Home » Security » PPTP & Wireless WPA2-Enterprise Not Secure

Tools released at Defcon by security researcher Moxie Marlinspike can crack widely used PPTP encryption in under a day using CloudCracker.  Moxie Marlinspike and few other researchers developed software to crack the encryption of any PPTP (Point-to-Point Tunneling Protocol) and WPA2-Enterprise (Wireless Protected Access) sessions that use MS-CHAPv2 for authentication.

Before we go any further let’s go deeper into these protocols.

The Point-to-Point Tunneling Protocol (PPTP) is a method for implementing virtual private networks. PPTP uses a control channel over TCP and a GRE tunnel operating to encapsulate PPP packets.  The PPTP specification does not describe encryption or authentication features and relies on the Point-to-Point Protocol being tunneled to implement security functionality. PPTP implementation is widely used in Microsoft Windows products, and implements various levels of authentication and encryption natively as standard features of the Windows PPTP stack. The intended use of this protocol is to provide similar levels of security and remote access as typical VPN products.

Wi-Fi Protected Access II (WPA2) is a security protocol and security certification programs developed by the Wi-Fi Alliance to secure wireless computer networks.  WPA2 became available in 2004 and is common shorthand for the full IEEE 802.11i or IEEE 802.11i-2004 standard.   WPA2 has two encryption methods one called Advanced Encryption Standard (AES) and one called Temporal Key Integrity Protocol (TKIP) both of these allow for stronger encryption.  The WPA2 protocol creates a new encryption key for each session.  As part of WPA2 Pairwise Master Key caching, where faster connections occur when a client goes back to a wireless access point to which the client already is authenticated.  Pre-Shared Key or PSK supports two different authentication mechanisms one using standard RADIUS servers and the other with a shared key, similar to how WEP works.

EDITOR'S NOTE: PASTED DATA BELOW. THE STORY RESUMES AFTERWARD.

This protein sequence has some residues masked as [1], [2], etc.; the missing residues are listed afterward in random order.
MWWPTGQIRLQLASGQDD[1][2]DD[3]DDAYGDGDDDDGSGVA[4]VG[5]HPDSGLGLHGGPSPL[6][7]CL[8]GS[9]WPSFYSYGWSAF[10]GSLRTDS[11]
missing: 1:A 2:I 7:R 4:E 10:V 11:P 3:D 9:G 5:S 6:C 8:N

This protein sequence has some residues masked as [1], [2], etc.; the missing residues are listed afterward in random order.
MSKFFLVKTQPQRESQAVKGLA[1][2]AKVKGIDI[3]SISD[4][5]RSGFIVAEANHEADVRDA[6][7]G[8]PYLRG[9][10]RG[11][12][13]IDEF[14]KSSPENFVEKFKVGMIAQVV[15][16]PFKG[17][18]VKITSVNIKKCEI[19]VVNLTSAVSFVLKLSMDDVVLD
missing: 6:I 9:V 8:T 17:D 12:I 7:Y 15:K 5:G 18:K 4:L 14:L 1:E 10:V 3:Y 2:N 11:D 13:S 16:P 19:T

MS-CHAP2 is the Microsoft version of the Challenge-Handshake Authentication Protocol, CHAP.  MS-CHAP is used as one authentication option in Microsoft’s implementation of the PPTP protocol for virtual private networks.  MS-CHAP2 used as an authentication option with RADIUS servers which are used for WiFi security using the WPA-Enterprise protocol. It is further used as the main authentication option of the Protected Extensible Authentication Protocol (PEAP).  MS-CHAP v2 provides two-way authentication and multiple cryptographic keys to secure transmitted and received data.

Marlinspike’s advice to businesses and VPN providers was to stop using PPTP and switch to other technologies like IPsec or OpenVPN. Companies with wireless network deployments that use WPA2 Enterprise security with MS-CHAPv2 authentication should also switch to an alternative.

This is the video of Marlinspike’s presentation.

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